The Ticket

‘The Parisian Woman’ — a Washington chess game

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Wanted: New work, original, and of the moment. That’s all we ask.

Sometimes we get lucky. Take “The Parisian Woman,” very much up to the Washington moment, and loaded with talent.

Uma Thurman makes her Broadway debut. Pam MacKinnon directs. Beau Willimon, the creator of “House of Cards,” wrote the play. The supporting cast and designers are first-rate.

The play is a tango of power and statehood, full of saucy moves.
Here are the ruthless, the powerful, and the power-hungry, complete with a triple-whammy of gossip, blackmail and sexual intrigues. By the way, these high and mighty folks are but a quick text or two over to the Oval Office.

Don’t get too close. We’ve got a fast crowd here. Some might proclaim “The Parisian Woman” as the real deal — an inside look at those ballyhooed corridors of power.

Indeed, the play seems to have been written last week. We recognize the name-dropping and all the contexts of a wobbly regime.
But the truth here — often the case in Washington — is something far different.

And the truth is not the least bit pleasant.

For “The Parisian Woman” embraces the flaws of the 45th president and his administration. Not only do its characters revel in manipulations, deceit and bluster, the writing and the production itself comes off as shallow, uninspired and soapy.

One could argue that this is appropriate. Let content reflect form, and vice-versa. The characters are skin-deep and fickle. And there is a certain satisfaction in watching how Thurman’s character, Chloe, plays the others to reach her objective. She is always a few moves ahead.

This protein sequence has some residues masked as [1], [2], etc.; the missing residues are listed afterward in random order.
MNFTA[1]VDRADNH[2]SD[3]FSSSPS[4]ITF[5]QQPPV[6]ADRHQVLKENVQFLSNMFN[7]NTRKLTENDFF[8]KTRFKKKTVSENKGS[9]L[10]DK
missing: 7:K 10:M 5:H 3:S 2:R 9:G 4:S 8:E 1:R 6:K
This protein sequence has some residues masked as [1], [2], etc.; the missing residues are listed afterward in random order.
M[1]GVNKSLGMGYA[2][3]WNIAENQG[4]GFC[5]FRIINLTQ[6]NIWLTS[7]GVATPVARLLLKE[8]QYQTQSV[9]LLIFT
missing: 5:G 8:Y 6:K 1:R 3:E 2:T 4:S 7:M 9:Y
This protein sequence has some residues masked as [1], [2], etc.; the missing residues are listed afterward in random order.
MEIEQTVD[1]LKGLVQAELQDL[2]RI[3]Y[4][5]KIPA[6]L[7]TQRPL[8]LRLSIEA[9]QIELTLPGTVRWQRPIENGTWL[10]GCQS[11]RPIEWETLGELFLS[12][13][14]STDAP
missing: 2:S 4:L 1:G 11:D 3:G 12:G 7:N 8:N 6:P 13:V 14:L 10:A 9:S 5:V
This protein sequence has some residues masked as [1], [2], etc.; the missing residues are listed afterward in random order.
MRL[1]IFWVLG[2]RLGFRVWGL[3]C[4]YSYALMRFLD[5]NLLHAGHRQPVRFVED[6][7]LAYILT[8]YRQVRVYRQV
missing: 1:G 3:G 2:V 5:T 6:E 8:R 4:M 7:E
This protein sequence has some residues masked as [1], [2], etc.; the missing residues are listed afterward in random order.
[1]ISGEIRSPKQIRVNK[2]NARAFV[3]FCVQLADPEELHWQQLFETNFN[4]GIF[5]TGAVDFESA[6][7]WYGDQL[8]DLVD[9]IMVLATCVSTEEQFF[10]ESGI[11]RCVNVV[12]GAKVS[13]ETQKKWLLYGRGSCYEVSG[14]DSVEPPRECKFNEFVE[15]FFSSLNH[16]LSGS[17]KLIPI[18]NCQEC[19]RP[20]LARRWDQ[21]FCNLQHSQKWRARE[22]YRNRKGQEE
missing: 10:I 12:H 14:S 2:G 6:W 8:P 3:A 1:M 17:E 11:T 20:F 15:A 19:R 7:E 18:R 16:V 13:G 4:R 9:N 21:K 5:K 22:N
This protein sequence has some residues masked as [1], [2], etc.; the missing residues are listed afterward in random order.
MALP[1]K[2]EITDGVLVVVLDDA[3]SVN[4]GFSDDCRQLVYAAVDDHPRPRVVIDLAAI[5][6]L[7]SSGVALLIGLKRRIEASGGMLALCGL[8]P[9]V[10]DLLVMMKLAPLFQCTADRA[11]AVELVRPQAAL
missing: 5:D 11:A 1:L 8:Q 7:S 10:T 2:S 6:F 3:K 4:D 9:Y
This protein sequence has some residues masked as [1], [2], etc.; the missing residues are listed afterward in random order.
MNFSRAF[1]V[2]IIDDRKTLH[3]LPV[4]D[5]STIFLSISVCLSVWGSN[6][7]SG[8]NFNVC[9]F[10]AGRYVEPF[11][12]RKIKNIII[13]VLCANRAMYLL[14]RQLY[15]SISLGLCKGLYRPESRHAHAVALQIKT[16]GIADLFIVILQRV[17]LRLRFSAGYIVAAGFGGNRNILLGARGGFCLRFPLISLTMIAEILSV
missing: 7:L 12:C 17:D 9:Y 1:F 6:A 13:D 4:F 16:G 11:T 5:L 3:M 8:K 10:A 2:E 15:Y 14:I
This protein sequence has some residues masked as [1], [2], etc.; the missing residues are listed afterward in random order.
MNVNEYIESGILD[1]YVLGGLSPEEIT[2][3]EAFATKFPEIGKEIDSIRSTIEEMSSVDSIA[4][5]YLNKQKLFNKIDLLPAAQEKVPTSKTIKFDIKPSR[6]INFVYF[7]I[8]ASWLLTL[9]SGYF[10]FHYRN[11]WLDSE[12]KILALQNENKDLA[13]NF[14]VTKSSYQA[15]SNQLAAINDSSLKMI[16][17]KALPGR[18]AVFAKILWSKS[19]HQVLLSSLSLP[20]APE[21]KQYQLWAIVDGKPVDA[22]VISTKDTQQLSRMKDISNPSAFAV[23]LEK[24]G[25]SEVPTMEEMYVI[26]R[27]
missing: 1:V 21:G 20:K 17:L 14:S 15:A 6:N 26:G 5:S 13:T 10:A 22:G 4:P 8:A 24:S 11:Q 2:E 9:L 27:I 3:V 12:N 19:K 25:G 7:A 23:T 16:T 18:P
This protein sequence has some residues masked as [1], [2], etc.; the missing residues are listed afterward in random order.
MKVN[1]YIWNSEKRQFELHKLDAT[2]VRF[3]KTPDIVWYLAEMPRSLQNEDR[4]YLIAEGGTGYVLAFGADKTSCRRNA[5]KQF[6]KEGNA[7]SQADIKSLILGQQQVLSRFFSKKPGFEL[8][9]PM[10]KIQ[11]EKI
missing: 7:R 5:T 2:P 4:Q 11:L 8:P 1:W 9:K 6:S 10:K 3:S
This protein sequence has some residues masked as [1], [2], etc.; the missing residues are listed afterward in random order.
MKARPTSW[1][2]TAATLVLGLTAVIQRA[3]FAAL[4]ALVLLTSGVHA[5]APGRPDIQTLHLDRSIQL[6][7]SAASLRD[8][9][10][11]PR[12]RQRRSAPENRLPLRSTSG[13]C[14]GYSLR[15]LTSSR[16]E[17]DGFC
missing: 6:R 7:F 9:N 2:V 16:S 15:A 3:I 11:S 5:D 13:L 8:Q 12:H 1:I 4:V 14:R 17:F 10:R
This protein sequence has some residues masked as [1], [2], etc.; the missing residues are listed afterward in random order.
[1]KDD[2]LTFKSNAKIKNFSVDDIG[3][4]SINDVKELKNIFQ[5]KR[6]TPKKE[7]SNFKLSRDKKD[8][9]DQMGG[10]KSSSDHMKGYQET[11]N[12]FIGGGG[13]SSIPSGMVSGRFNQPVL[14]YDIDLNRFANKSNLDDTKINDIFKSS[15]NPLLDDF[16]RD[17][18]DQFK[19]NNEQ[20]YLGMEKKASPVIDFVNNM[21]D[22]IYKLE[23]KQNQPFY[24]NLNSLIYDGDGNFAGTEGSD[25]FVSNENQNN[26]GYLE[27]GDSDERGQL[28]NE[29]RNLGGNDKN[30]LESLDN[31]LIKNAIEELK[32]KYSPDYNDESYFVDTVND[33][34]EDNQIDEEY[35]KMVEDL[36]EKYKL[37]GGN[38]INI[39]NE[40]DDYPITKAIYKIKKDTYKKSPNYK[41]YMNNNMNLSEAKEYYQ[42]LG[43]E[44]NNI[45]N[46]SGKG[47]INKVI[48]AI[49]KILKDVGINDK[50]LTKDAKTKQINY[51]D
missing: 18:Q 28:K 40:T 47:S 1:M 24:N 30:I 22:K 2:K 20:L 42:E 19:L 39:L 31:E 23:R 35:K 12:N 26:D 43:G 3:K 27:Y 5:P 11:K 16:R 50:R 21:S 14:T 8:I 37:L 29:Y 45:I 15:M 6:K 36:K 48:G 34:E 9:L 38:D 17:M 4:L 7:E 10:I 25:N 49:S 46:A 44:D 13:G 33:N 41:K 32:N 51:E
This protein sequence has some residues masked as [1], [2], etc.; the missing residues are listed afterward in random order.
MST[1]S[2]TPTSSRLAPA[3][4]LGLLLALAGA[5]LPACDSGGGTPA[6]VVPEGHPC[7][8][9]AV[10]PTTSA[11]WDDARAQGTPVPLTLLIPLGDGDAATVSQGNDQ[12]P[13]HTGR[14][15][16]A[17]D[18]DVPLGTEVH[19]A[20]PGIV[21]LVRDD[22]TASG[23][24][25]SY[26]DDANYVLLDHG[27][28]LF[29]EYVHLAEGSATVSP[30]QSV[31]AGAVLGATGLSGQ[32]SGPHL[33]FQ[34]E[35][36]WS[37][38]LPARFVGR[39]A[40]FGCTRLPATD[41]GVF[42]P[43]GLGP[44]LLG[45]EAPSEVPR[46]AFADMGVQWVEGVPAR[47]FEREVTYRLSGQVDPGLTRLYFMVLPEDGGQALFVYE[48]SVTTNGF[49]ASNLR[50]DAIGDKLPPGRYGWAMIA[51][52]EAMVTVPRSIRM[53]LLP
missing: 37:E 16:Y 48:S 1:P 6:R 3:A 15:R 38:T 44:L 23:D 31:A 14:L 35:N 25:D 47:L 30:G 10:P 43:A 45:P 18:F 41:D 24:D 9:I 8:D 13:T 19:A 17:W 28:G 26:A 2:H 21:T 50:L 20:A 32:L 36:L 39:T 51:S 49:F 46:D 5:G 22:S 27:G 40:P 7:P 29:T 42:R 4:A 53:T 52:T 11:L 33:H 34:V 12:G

The role seems a natural for Thurman. She plays it with just enough charisma to gain traction on stage, but Thurman appears tentative and adrift, the flirty charmer on an off-day.

The other characters flock to her to declare their love and dependence. Actors Marton Csokas and Blair Brown are standouts. We feel their dismay as illusions vanish.

But with so little magnetism from its star, and a host of clunky production choices, the play never elevates itself into the juicy dish it aspires to be.

Jane Greenwood’s costumes for Thurman are bewildering, especially the industrial-strength blue jeans in the opening scene. Derek McLane’s uninspired set design gets busy with Darrel Maloney’s projections for a lively electronic scrim — to cover the scene changes. In these intervals, text and sound splinter the void, as if to conjure some newsy excitement.

But no drumbeat can restore this hollow shell of greedy, mean-spirited cynicism.
For this alone, “The Parisian Woman” is completely up to the Washington moment.

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